Four tumultuous and headline-heavy years after the release of her last album, Selena Gomez wowed fans by dropping her striking new record, Rare, on Global Release Day. So far, it’s been touted as a vibrant ode to self-love and acceptance, embracing confidence in the face of strife and distress. Gomez herself has described the album as “the most honest music” she’s ever made, presenting it as a sort of diary of her past few years—and, needless to say, the internet is having a serious heyday in the face of this epic new new.

Kickstarting her entertainment career as Alex Russo on Disney Channel’s Wizards of Waverly Place, Gomez catalyzed her role as a solo pop artist with 2013’s Stars Dance, a record that met mixed reviews with its heavily electronic tone. Stars Dance was followed by 2015’s Revival, which explored the conflicts of Gomez’s personal life through a more sultry, mid-tempo sound, ultimately putting Gomez on the map as a pop artist with serious potential. And now, four years later, fans can revel in what many are calling Gomez’s best album yet: a deeply confessional record that chronicles the myriad of highly-publicized struggles Gomez has endured since the release of her sophomore album.

An example: the Billboard-Hot-100 topping single, “Lose You to Love Me,” was evidently written after Gomez returned from a stay in a mental health treatment center.

The song seems to allude to the high-profile, on-again-off-again relationship shared by Gomez and Justin Bieber, even referencing the two-month period between their breakup in 2018 and the start of Bieber’s new romance with Hailey Baldwin. Collaborator Julia Michaels had allegedly begun the composition, eventually showing it to Gomez when she returned from treatment.

“When I walked in [the studio], it was literally just the piano and the chorus and a bit of the first verse and I just sat there,” Gomez explained. “And I tell people this, too, because it was also such a very raw moment. A, I had just gotten back, but B, we were in the bright daylight, and that’s not normally how you’re maybe talking about something like that.”

“Look at Her Now” shares a similar theme, chronicling a breakup (with Bieber or The Weeknd?) that led her to be “sad / but now she’s glad she dodged a bullet.” When describing this incredibly symphonic, catchy bop, Gomez said: “It’s about kind of redeeming yourself and making sure that you acknowledge that you kind of mess up and you go through your stuff but you can always come out of it just feeling like a boss.” This sentiment seems totally entwined in the effervescent, bouncy beat and the colorful aura of the music video, released back in October.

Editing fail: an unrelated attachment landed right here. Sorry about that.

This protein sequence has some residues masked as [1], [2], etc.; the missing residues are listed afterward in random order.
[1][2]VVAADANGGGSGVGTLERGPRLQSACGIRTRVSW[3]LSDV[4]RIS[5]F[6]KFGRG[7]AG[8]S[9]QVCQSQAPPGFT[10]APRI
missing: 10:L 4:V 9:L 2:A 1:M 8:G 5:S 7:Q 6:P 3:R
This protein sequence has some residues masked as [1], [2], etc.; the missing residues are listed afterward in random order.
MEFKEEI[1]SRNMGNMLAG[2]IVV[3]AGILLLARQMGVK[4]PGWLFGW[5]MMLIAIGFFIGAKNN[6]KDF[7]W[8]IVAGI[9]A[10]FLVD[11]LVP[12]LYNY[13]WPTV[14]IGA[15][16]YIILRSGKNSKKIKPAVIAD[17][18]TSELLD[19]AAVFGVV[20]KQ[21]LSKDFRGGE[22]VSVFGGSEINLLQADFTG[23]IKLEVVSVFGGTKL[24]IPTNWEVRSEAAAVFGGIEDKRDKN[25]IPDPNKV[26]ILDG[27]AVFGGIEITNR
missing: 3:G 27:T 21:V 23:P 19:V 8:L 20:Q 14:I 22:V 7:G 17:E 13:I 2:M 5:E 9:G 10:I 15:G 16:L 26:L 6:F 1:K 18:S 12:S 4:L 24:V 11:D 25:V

And in the titular song—which begins our journey through the album’s sequence of synth-heavy melodies and airy vocals—Gomez addresses a lover, telling them: “it feels like you don’t care / why don’t you recognize I’m so rare? / always there / you don’t do the same for me, that’s not fair.”

Although the subject matter of these songs is rather heavy, steeped in vulnerability and raw emotion, the songs are composed with a clear lightness, a vibrancy embodied further by the luminescent rainbows threaded through the pixels of the accompanying music videos.

Beyond the breakup fodder, one might assume the song “Dance Again” to carry a certain darkness and intensity, as it refers to Gomez’s famous battle with lupus—a struggle that garnered much attention in 2017 when Gomez posted a photo following a kidney transplant made possible by her best friend, actress Francia Raisa. But even this track is layered with lively synth sounds, all merging to create a chewy, up-tempo track that urges the listener to move, to revel in Gomez’s gratitude to be able to dance after enduring so many mental and physical health challenges. And as we jump around, sharing Gomez’s excitement and celebrating her return to a confident, self-assured, and strong state, we hear her sing: “All the trauma’s in remission / no, I don’t need permission / feels so, feels so, feels so good to dance again.”

There has been an outpouring of support from fans all across social media, with people expressing their love of the new album—from the slightly more experimental sound, to the rawness and vulnerability of the lyrics.

And Gomez has been making sure the album stays at the very top of people’s feeds, posting content that gives her followers a behind-the-scenes look at each new music video. As people continue to discover this delightful new release, we look forward to all the supplementary Rare content that’s sure to pop up in the meantime, rooting for Gomez’s progress all the while.